Excellent responses and spiritual insight from Debbie Thurman, founder of The Formers website. She refutes weak arguments by Anthony Venn-Brown, who we’ve also taken to task over his spreading fear about the overcoming process. The following is from The Formers discussion forum:
[Venn-Brown]: Before you invest the time, money, emotional energy and possibly years of your life trying to go from gay to straight, ask the ex-gay leaders what guarantee they can give you that it will work. If they are honest with you, the best they will be able to offer you is a degree of ‘heterosexual functionality’, but the gay never actually goes away. Then ask yourself what would be the best way to spend your life, time, money and emotional energy…..rejecting yourself or accepting yourself. Obviously loving yourself is far healthier emotionally, psychologically and spiritually, than self-loathing. After 22 years of trying to change including ex-gay programs, exorcisms and 16 years of marriage, I came to the realization that, in order to live a truly fulfilling life, the latter is a far better option than the former. Like 1,000’s of others today, I finally discovered I can live a wonderfully rewarding, moral life as an openly gay man and …………still have my faith. …
I want to address some fallacies in Venn-Brown’s argument:
It should also be noted that some people suffering from sexual abuse or addiction gain support and relief through some “ex-gay” organisations. We need to understand though, that heterosexuals who have experienced sexual abuse don’t say it made them heterosexual. Also heterosexuals with a sexual addiction never blame their sexual orientation or try to reject it. They understand that the addiction and their orientation are two separate things.
1. That the only alternative to being gay is being straight or fully heterosexual. This leaves out the perfectly legitimate option of choosing celibacy, even if all same-sex feelings are not eradicated. Why should we believe God would eliminate this temptation, which goes to deeply rooted psychological and spiritual brokenness, when He doesn’t eliminate others, like heterosexual temptation, pride, greed and other lusts of the flesh? Did God eliminate Paul’s “thorn in the flesh”? He did not. He merely said, “My grace is sufficient for you for power is perfected in weakness” (2 Cor. 12:9). This is a truth Christian gay activists (or “ambassadors,” to use Venn-Brown’s self-moniker) choose to ignore, at the peril of judgment.
2. That the gay never goes away. The gay can and does go away. “Gay” is a social, political and now a religious identity. That can disappear when one decides to stop belonging to that community. Same-sex attraction or homosexual thoughts may not ever fully go away. What if they don’t? See the above. That’s no excuse.
3. That you must reject or hate yourself if you eschew homosexuality or a gay identity. What we are all called to do, when we come to Christ, is to deny our right to ourselves–to take up our cross and follow him. We are no longer ours but his. What we must reject is our sin nature, realizing, as Paul did, that we will still want to do the very things we hate from time to time (see Romans 7:15-25). The world and its ruler pull at us nonstop, but we are not defenseless. We have spiritual weapons (Ephesians 6). Note, they are not carnal weapons. There is no self-actualization in Christianity. That is idolatry. If you love God (the first commandment), you will naturally come to love and be at peace with yourself. Enthrone yourself above Him, and you get chaos.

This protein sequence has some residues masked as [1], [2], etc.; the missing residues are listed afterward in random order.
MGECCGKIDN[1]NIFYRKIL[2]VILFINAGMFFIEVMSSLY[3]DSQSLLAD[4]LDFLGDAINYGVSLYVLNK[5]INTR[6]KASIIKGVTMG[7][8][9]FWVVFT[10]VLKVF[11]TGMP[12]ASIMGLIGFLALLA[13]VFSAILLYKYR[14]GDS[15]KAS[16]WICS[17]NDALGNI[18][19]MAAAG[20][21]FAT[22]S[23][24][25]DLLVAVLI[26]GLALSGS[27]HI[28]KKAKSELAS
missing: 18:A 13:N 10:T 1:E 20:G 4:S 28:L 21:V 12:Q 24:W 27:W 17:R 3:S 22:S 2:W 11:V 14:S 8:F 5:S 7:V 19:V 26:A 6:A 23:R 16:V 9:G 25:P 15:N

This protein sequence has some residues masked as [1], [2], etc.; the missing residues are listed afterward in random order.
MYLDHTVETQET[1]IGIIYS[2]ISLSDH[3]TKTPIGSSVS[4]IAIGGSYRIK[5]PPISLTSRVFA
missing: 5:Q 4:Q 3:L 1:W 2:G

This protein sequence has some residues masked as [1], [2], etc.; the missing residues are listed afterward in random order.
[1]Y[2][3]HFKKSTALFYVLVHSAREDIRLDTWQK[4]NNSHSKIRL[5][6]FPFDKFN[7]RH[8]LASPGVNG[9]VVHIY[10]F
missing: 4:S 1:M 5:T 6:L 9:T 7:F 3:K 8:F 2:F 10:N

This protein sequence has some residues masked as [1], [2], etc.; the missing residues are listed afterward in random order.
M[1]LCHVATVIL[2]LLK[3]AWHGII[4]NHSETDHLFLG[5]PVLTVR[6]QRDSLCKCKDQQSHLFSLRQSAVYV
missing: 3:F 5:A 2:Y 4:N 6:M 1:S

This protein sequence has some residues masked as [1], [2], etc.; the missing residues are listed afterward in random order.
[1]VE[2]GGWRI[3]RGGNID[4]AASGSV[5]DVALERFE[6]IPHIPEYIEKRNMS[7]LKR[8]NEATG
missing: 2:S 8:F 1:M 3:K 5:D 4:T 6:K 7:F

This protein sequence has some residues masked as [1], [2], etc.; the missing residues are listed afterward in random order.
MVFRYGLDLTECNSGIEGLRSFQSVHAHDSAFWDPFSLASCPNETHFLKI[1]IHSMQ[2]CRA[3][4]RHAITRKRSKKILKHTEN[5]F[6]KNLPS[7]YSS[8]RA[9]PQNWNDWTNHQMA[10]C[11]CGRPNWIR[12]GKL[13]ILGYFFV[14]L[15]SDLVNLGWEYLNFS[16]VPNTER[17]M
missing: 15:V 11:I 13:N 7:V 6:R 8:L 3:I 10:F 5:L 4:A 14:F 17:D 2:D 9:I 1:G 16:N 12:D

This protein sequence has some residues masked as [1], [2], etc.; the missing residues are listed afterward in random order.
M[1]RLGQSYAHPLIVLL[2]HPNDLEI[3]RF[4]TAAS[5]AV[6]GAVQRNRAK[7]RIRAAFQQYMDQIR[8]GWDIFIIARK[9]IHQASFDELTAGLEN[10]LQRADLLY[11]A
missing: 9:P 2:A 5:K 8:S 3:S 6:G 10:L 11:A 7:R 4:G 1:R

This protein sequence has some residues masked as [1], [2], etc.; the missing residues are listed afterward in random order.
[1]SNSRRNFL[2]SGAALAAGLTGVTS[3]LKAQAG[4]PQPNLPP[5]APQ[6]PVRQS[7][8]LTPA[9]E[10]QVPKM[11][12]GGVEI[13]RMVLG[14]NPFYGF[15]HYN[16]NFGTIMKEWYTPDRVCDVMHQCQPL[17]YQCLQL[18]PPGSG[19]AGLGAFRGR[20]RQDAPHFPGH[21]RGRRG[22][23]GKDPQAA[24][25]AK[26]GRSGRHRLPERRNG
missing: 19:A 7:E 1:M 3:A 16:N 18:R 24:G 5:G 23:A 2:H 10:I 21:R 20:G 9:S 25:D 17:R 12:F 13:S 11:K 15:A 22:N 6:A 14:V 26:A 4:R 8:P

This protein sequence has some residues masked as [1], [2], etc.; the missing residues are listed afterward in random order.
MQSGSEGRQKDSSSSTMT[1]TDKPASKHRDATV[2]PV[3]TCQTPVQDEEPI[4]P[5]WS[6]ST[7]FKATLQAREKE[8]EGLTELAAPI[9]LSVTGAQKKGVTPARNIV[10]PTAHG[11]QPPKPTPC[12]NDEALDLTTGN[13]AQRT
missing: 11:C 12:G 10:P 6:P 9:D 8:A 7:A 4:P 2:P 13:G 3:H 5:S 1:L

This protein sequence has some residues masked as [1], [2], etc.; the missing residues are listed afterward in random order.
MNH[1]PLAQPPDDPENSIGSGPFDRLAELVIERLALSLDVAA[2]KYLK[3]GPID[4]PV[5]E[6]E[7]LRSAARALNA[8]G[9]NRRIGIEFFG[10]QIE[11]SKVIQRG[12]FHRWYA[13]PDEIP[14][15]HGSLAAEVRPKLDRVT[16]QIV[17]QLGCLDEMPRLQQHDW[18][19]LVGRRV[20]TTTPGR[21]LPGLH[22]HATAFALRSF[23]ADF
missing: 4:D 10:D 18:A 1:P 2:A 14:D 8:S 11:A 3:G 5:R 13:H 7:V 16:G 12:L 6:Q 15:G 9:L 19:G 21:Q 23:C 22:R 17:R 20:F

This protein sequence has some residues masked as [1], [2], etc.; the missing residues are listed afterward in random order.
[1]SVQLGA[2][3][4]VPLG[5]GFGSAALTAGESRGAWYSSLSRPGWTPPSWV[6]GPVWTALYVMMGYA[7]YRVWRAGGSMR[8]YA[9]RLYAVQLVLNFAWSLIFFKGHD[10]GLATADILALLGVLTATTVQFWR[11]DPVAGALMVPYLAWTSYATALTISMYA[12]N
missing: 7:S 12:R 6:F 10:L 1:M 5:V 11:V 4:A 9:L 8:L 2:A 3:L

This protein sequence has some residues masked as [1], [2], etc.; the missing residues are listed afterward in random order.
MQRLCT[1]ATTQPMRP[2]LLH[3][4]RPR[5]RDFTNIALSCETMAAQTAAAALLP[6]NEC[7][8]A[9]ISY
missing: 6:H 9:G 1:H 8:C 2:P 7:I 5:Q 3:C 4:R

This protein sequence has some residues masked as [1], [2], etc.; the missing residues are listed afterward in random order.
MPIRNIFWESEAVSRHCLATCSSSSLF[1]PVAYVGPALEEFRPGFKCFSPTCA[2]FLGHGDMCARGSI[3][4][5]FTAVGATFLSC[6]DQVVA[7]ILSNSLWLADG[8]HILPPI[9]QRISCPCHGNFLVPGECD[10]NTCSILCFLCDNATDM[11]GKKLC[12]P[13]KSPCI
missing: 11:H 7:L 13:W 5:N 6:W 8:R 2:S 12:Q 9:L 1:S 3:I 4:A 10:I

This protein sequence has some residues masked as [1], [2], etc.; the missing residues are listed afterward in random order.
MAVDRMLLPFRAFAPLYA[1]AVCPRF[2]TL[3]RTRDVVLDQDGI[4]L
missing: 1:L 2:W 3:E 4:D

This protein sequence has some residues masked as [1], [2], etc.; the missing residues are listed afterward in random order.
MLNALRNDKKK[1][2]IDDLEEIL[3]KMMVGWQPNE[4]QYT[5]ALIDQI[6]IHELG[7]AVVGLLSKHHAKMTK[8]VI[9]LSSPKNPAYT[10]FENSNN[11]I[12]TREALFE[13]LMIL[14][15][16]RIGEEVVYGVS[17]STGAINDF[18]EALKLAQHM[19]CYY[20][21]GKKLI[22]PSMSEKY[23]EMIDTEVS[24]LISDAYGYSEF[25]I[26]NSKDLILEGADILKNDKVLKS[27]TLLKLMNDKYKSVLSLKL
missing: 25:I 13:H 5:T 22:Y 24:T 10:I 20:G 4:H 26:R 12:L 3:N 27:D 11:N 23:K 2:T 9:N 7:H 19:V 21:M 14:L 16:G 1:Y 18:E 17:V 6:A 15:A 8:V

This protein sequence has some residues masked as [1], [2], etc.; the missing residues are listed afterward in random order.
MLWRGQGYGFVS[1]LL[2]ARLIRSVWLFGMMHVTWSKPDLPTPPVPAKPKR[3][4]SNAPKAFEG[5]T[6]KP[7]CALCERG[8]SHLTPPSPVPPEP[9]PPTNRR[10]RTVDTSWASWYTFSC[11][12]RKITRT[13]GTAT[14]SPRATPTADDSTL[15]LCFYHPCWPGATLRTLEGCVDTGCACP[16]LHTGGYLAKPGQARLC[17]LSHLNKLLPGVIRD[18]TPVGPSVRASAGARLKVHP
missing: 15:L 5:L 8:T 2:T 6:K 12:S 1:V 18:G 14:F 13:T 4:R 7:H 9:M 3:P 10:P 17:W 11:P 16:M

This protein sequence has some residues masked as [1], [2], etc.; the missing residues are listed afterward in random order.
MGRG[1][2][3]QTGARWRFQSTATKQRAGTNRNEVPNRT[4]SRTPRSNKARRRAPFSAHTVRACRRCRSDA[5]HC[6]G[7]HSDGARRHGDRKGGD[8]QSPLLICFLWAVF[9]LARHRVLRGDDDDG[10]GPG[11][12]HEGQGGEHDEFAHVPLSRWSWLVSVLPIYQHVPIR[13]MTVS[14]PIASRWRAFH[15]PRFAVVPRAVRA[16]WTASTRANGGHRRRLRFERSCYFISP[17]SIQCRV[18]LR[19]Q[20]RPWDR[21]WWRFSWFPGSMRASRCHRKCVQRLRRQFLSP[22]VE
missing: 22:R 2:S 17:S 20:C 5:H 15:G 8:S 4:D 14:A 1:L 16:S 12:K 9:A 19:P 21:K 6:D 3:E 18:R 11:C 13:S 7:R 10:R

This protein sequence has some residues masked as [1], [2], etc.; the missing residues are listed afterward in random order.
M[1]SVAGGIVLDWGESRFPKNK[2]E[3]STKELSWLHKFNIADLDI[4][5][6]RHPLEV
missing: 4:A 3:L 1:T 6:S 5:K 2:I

4. That affirming or accepting yourself as a homosexual is consistent with faith in Christ. You may choose to live as openly gay and still have “your” faith. The question is: faith in what or whom? You are saying you believe God can do many things, but changing you is not one of them. This is too hard for the God of the universe? Please! It is too hard for you. Many things are too hard for us. We don’t give in to them all.
The second paragraph I quoted from Venn-Brown is about the most ludicrous thing I have ever seen. Childhood sexual abuse causes one to be disordered in several predictable ways. Heterosexual abuse (that’s mostly a male abusing a female) may lead to a hyper-sexualized personality that is basically heterosexual. It also can lead to a rejection of the feminine (i.e., an identification with the masculine in order to be stronger) in girls, which also closely correlates with same-sex attraction. In boys abused by males, the abuse can lead to a fear of the loss of masculinity, and a conventional theory is that homosexual coupling is a means of meshing with or seeking the masculine. Other family or environmental dynamics can add to the confusion or brokenness. This is all widely available in the psychiatric literature and certainly not my theory or pontificating.
The straw man argument that sexual abuse doesn’t make one heterosexual is meaningless. It makes one heterosexually disordered, the same as it can make one homosexually disordered. But we don’t have a movement trying to normalize sexual addictions of the straight variety (except by NAMBLA and the like) because it is obvious to most that they are not a good thing. They are self-destructive behaviors, often leading to a cycle of abuse. We know about the “bad” gays. But gays setting up house just like straight couples are increasingly viewed as normal. Few want to address the soul-destructiveness of even these “good” relationships. Physical and emotional dependency (a sort of psychic cannibalism) where there is no natural gender complementarity is unhealthy, no matter how lovely it appears. It’s fool’s gold. And Satan is an angel of light, as well as the father of lies.